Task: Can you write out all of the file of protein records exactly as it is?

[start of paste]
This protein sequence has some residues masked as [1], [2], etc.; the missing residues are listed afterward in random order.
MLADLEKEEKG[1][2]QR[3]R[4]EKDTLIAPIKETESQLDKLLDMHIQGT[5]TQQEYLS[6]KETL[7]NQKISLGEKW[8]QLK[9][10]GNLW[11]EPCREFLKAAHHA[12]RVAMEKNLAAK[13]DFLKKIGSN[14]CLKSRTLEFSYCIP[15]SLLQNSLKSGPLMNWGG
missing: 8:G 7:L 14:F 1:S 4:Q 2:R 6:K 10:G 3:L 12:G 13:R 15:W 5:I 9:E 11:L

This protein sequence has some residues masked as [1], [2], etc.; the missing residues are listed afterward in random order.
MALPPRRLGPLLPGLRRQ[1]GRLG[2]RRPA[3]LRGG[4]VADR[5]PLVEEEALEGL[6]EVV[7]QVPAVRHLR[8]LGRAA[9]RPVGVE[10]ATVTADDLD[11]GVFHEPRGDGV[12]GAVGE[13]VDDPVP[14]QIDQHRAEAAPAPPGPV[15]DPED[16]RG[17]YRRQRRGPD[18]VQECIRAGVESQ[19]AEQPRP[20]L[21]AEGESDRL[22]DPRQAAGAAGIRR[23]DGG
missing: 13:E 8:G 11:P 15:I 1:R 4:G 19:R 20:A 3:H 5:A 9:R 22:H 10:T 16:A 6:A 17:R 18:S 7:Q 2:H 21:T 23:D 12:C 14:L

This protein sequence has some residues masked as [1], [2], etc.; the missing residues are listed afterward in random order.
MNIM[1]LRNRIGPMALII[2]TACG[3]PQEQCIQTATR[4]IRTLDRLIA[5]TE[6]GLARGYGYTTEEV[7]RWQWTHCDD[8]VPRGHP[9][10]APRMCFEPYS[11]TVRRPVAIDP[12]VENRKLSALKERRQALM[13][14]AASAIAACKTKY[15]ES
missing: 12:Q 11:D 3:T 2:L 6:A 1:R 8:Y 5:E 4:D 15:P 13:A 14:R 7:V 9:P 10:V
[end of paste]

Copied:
This protein sequence has some residues masked as [1], [2], etc.; the missing residues are listed afterward in random order.
MLADLEKEEKG[1][2]QR[3]R[4]EKDTLIAPIKETESQLDKLLDMHIQGT[5]TQQEYLS[6]KETL[7]NQKISLGEKW[8]QLK[9][10]GNLW[11]EPCREFLKAAHHA[12]RVAMEKNLAAK[13]DFLKKIGSN[14]CLKSRTLEFSYCIP[15]SLLQNSLKSGPLMNWGG
missing: 8:G 7:L 14:F 1:S 4:Q 2:R 6:K 10:G 3:L 12:G 13:R 15:W 5:I 9:E 11:L

This protein sequence has some residues masked as [1], [2], etc.; the missing residues are listed afterward in random order.
MALPPRRLGPLLPGLRRQ[1]GRLG[2]RRPA[3]LRGG[4]VADR[5]PLVEEEALEGL[6]EVV[7]QVPAVRHLR[8]LGRAA[9]RPVGVE[10]ATVTADDLD[11]GVFHEPRGDGV[12]GAVGE[13]VDDPVP[14]QIDQHRAEAAPAPPGPV[15]DPED[16]RG[17]YRRQRRGPD[18]VQECIRAGVESQ[19]AEQPRP[20]L[21]AEGESDRL[22]DPRQAAGAAGIRR[23]DGG
missing: 13:E 8:G 11:P 15:I 1:R 4:G 19:R 20:A 3:H 5:A 9:R 22:H 10:T 16:A 6:A 17:R 18:S 7:Q 2:H 21:T 23:D 12:C 14:L

This protein sequence has some residues masked as [1], [2], etc.; the missing residues are listed afterward in random order.
MNIM[1]LRNRIGPMALII[2]TACG[3]PQEQCIQTATR[4]IRTLDRLIA[5]TE[6]GLARGYGYTTEEV[7]RWQWTHCDD[8]VPRGHP[9][10]APRMCFEPYS[11]TVRRPVAIDP[12]VENRKLSALKERRQALM[13][14]AASAIAACKTKY[15]ES
missing: 12:Q 11:D 3:T 2:L 6:A 1:R 8:Y 5:E 4:D 15:P 13:A 14:R 7:V 9:P 10:V